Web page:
In The Christian Warrior, Isaac Ambrose (1604–1664) provides armament and strategy to fight our tireless adversary, the devil. He begins by showing, from Ephesians 6:12, how all God's people are warriors engaged in a battle, that our enemy is both powerful and malicious, and that we must wrestle and strive hard against him. He then gives specific examples of how Satan attacks us at different stages of life: in childhood, at our first conversion, during the prime of life, and at the time of death. Ambrose gives practical, point-by-point advice throughout the book on how to cope with these attacks. He illustrates how Satan attempts to foil the believer coming to Christ at each stage of his conversion. He then shows how Satan tries to convince the doubting believer that his conversion is not genuine, and how to answer those arguments. He continues by showing how to endure persecution, how to resist temptations of the flesh (lust, pride, anger, condemning others, dishonest gain), and how Satan attempts to exploit the special vulnerabilities of both weak and strong Christians. He concludes by preparing the believer for "the final battle" in the hour of his death (which is often his most intense time of attack), by illustrating how to avoid the extremes of presumption and despair.

Even readers not accustomed to Puritan works will find Ambrose's warm and engaging style both eminently useful and Christ-exalting. Much more than a copy-paste-publish e-book, this Digital Puritan Press reprint has been carefully edited from the original scans. The more difficult language has been smoothed out to make it more accessible to the modern reader. Every Scripture reference is also hyperlinked as an endnote in the ESV version (no internet connection is needed). Includes a helpful biographical preface to the life and times of the author.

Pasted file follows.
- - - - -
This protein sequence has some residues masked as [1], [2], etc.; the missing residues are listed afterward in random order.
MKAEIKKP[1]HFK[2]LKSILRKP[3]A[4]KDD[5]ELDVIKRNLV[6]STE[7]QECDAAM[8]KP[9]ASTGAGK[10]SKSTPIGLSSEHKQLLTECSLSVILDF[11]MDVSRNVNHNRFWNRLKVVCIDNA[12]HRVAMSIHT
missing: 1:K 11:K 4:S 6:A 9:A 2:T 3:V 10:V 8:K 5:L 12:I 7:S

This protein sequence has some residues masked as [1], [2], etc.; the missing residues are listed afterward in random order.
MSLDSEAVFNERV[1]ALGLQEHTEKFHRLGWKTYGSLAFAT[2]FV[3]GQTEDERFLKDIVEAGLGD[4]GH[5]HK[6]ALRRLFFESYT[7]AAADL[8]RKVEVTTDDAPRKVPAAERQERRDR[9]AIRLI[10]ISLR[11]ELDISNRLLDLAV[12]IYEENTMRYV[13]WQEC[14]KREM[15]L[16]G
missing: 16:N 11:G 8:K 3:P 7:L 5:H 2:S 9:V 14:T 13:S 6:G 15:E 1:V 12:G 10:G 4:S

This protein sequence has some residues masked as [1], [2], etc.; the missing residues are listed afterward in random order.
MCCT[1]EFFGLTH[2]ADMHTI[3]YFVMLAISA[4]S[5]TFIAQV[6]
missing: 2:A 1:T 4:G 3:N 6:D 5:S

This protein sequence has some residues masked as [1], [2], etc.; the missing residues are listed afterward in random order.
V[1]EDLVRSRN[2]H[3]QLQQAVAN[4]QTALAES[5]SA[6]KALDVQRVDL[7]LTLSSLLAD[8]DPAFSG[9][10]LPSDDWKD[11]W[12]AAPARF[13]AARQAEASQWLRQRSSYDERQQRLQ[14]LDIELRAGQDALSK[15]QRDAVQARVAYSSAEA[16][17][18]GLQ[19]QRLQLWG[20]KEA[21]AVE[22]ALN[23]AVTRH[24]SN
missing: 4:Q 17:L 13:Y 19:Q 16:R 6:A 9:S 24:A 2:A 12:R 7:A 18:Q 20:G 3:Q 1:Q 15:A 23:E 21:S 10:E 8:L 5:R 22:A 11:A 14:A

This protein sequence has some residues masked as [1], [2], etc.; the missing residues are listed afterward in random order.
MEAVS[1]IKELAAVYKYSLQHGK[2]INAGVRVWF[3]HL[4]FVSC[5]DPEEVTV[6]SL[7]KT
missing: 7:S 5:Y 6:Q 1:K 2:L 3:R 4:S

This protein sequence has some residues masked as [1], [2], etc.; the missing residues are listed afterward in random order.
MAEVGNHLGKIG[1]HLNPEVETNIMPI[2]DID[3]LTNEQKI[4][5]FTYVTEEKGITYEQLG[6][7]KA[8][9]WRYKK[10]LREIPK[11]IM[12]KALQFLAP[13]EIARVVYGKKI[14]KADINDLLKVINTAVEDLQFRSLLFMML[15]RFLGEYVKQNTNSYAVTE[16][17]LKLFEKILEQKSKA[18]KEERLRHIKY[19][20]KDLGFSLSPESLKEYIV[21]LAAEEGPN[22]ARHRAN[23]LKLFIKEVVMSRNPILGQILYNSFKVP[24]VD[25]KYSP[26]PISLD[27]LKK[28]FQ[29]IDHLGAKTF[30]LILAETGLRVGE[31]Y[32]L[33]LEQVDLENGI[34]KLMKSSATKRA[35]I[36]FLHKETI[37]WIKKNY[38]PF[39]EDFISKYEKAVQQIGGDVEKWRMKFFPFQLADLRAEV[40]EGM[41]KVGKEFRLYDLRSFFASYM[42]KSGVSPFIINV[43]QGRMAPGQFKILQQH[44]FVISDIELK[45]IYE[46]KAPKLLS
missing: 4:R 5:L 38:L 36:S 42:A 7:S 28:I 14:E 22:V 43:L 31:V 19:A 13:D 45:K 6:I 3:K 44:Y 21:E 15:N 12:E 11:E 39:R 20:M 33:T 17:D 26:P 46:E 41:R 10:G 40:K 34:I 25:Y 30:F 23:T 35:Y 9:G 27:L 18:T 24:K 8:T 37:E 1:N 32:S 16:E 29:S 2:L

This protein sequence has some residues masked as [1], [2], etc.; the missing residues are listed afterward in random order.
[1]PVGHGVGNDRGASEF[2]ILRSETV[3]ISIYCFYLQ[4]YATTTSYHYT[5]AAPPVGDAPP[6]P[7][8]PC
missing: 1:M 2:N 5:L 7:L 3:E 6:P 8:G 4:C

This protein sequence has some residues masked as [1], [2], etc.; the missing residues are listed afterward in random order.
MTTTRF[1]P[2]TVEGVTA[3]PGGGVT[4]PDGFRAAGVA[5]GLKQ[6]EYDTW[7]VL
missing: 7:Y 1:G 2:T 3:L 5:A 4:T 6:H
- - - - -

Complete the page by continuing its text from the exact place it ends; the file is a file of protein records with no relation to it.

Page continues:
The book reveals that Whitefield was both a great man of prayer, and a voracious reader. For instance, he acknowledges Matthew Henry's Commentary, Alleine's Alarm, A Call to the Unconverted, A Serious Call to a Devout and Holy Life, among the many classics that he fed upon and found both soul-stirring and soul-satisfying. In his personal life, he very much reminds one of Jonathan Edwards, being so dedicated in all his activities. In fact, all his hours were assigned in this way: ''I . . . generally divided the day into three parts - eight hours for study and retirement, eight hours for sleep and meals, and eight hours for reading prayers, catechizing and visiting the parish.'' (p. 41). The Second Journal covered May 1738 to November 1738. This is the first journal that he consented to be printed. He arrived in Georgia on May 17, 1738 He then gives various experiences, sometimes day by day, sometimes a week or more between. The Third Journal covers December, 1738 through June, 1739, when he returned to London. He spoke to huge crowds. He preached almost constantly, and often from morning to midnight he was either preaching or witnessing personally. People almost hung on the rafters to hear him. Throughout this book you will see demonstrated the Scriptures in action. He breathed spirituality in his every appearance, private or public. At this time he was yet but 24 years of age. Such a life, some may say, is not for them. So prone are we to think that some of our hours and thoughts are our own. Whatever one's progress in holiness may be, the reader of these journals may be sure that much of Whitefield's spirit will greatly profit his or her soul. After all, how many opportunities does one have to look into the heart and soul of such a committed servant of God. Get it. It may be but a personal account, but it is sure to be of great value to any Christian. Whitefield (1714-1770) is the justly famous evangelist of the eighteenth century. He wrote his first rather full autobiographical account while on board ship in 1736. The balance of the book chronicles his travels as an evangelist through 1756.Despite the well-known differences in doctrine between Whitefield and John Wesley (which resulted at last in his famous letter to that one), he counted both John and Charles Wesley as dear friends. 332 pages, hard cover